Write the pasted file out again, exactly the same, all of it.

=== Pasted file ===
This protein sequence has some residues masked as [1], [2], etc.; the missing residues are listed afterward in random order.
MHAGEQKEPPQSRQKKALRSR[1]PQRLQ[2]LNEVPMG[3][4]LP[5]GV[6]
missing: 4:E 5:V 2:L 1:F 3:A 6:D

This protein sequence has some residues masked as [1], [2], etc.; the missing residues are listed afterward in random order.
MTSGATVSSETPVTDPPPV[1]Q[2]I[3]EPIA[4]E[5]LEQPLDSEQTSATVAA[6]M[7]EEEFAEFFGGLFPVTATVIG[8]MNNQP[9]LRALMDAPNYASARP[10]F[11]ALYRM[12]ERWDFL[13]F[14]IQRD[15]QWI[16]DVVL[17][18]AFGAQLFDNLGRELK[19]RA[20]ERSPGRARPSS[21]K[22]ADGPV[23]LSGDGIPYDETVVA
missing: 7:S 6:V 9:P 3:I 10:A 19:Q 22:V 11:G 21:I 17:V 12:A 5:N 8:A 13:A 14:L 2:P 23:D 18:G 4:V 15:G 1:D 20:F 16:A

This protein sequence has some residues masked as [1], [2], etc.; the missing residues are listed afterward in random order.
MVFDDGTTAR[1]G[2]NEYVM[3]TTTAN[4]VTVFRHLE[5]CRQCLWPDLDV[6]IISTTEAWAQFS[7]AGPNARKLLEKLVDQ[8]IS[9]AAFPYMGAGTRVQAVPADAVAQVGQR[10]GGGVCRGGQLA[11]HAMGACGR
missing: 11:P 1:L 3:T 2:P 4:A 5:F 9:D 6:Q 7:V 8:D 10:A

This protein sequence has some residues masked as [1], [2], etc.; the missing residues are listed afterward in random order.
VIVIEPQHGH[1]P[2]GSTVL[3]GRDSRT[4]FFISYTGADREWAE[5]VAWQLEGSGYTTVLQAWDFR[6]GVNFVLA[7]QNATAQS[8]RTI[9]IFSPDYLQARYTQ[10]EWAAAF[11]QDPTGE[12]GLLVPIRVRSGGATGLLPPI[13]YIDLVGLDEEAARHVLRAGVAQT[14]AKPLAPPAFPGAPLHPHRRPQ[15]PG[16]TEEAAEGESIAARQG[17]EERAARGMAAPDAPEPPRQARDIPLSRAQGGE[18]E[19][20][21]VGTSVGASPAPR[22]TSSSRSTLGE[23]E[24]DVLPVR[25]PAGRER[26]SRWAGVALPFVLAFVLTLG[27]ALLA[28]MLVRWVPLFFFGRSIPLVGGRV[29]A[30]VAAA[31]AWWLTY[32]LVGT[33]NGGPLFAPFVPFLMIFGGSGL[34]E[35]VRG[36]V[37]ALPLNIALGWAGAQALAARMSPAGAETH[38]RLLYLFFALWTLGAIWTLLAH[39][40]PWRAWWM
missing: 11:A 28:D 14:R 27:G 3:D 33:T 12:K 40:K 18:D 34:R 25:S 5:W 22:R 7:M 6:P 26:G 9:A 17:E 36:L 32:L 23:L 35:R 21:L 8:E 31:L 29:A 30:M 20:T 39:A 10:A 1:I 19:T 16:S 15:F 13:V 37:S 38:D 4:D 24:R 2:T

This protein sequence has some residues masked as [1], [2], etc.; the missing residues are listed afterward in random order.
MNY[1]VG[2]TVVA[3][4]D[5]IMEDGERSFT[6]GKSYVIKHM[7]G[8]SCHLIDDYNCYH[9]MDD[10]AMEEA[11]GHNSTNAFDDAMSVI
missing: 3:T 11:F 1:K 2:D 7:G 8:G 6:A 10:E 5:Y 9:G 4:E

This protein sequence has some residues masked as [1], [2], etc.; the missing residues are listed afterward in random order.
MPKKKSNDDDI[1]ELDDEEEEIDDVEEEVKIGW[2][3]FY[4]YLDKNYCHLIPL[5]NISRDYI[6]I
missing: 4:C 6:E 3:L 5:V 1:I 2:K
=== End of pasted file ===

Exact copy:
This protein sequence has some residues masked as [1], [2], etc.; the missing residues are listed afterward in random order.
MHAGEQKEPPQSRQKKALRSR[1]PQRLQ[2]LNEVPMG[3][4]LP[5]GV[6]
missing: 4:E 5:V 2:L 1:F 3:A 6:D

This protein sequence has some residues masked as [1], [2], etc.; the missing residues are listed afterward in random order.
MTSGATVSSETPVTDPPPV[1]Q[2]I[3]EPIA[4]E[5]LEQPLDSEQTSATVAA[6]M[7]EEEFAEFFGGLFPVTATVIG[8]MNNQP[9]LRALMDAPNYASARP[10]F[11]ALYRM[12]ERWDFL[13]F[14]IQRD[15]QWI[16]DVVL[17][18]AFGAQLFDNLGRELK[19]RA[20]ERSPGRARPSS[21]K[22]ADGPV[23]LSGDGIPYDETVVA
missing: 7:S 6:V 9:P 3:I 10:A 19:Q 22:V 11:G 21:I 17:V 12:A 5:N 8:A 13:A 14:L 2:P 23:D 18:G 4:V 15:G 1:D 20:F 16:A

This protein sequence has some residues masked as [1], [2], etc.; the missing residues are listed afterward in random order.
MVFDDGTTAR[1]G[2]NEYVM[3]TTTAN[4]VTVFRHLE[5]CRQCLWPDLDV[6]IISTTEAWAQFS[7]AGPNARKLLEKLVDQ[8]IS[9]AAFPYMGAGTRVQAVPADAVAQVGQR[10]GGGVCRGGQLA[11]HAMGACGR
missing: 11:P 1:L 3:T 2:P 4:A 5:F 9:D 6:Q 7:V 8:D 10:A

This protein sequence has some residues masked as [1], [2], etc.; the missing residues are listed afterward in random order.
VIVIEPQHGH[1]P[2]GSTVL[3]GRDSRT[4]FFISYTGADREWAE[5]VAWQLEGSGYTTVLQAWDFR[6]GVNFVLA[7]QNATAQS[8]RTI[9]IFSPDYLQARYTQ[10]EWAAAF[11]QDPTGE[12]GLLVPIRVRSGGATGLLPPI[13]YIDLVGLDEEAARHVLRAGVAQT[14]AKPLAPPAFPGAPLHPHRRPQ[15]PG[16]TEEAAEGESIAARQG[17]EERAARGMAAPDAPEPPRQARDIPLSRAQGGE[18]E[19][20][21]VGTSVGASPAPR[22]TSSSRSTLGE[23]E[24]DVLPVR[25]PAGRER[26]SRWAGVALPFVLAFVLTLG[27]ALLA[28]MLVRWVPLFFFGRSIPLVGGRV[29]A[30]VAAA[31]AWWLTY[32]LVGT[33]NGGPLFAPFVPFLMIFGGSGL[34]E[35]VRG[36]V[37]ALPLNIALGWAGAQALAARMSPAGAETH[38]RLLYLFFALWTLGAIWTLLAH[39][40]PWRAWWM
missing: 11:A 28:D 14:R 27:G 3:D 33:T 12:K 40:K 18:D 34:R 25:S 5:W 22:R 7:M 6:P 26:G 9:A 17:E 36:L 32:L 23:L 35:R 21:L 8:E 31:L 29:A 30:M 20:T 39:A 10:A 1:I 19:T 16:S 15:F 13:V 37:S 38:D 4:D 24:R 2:T

This protein sequence has some residues masked as [1], [2], etc.; the missing residues are listed afterward in random order.
MNY[1]VG[2]TVVA[3][4]D[5]IMEDGERSFT[6]GKSYVIKHM[7]G[8]SCHLIDDYNCYH[9]MDD[10]AMEEA[11]GHNSTNAFDDAMSVI
missing: 3:T 11:F 1:K 2:D 7:G 8:G 6:A 10:E 5:Y 9:G 4:E

This protein sequence has some residues masked as [1], [2], etc.; the missing residues are listed afterward in random order.
MPKKKSNDDDI[1]ELDDEEEEIDDVEEEVKIGW[2][3]FY[4]YLDKNYCHLIPL[5]NISRDYI[6]I
missing: 4:C 6:E 3:L 5:V 1:I 2:K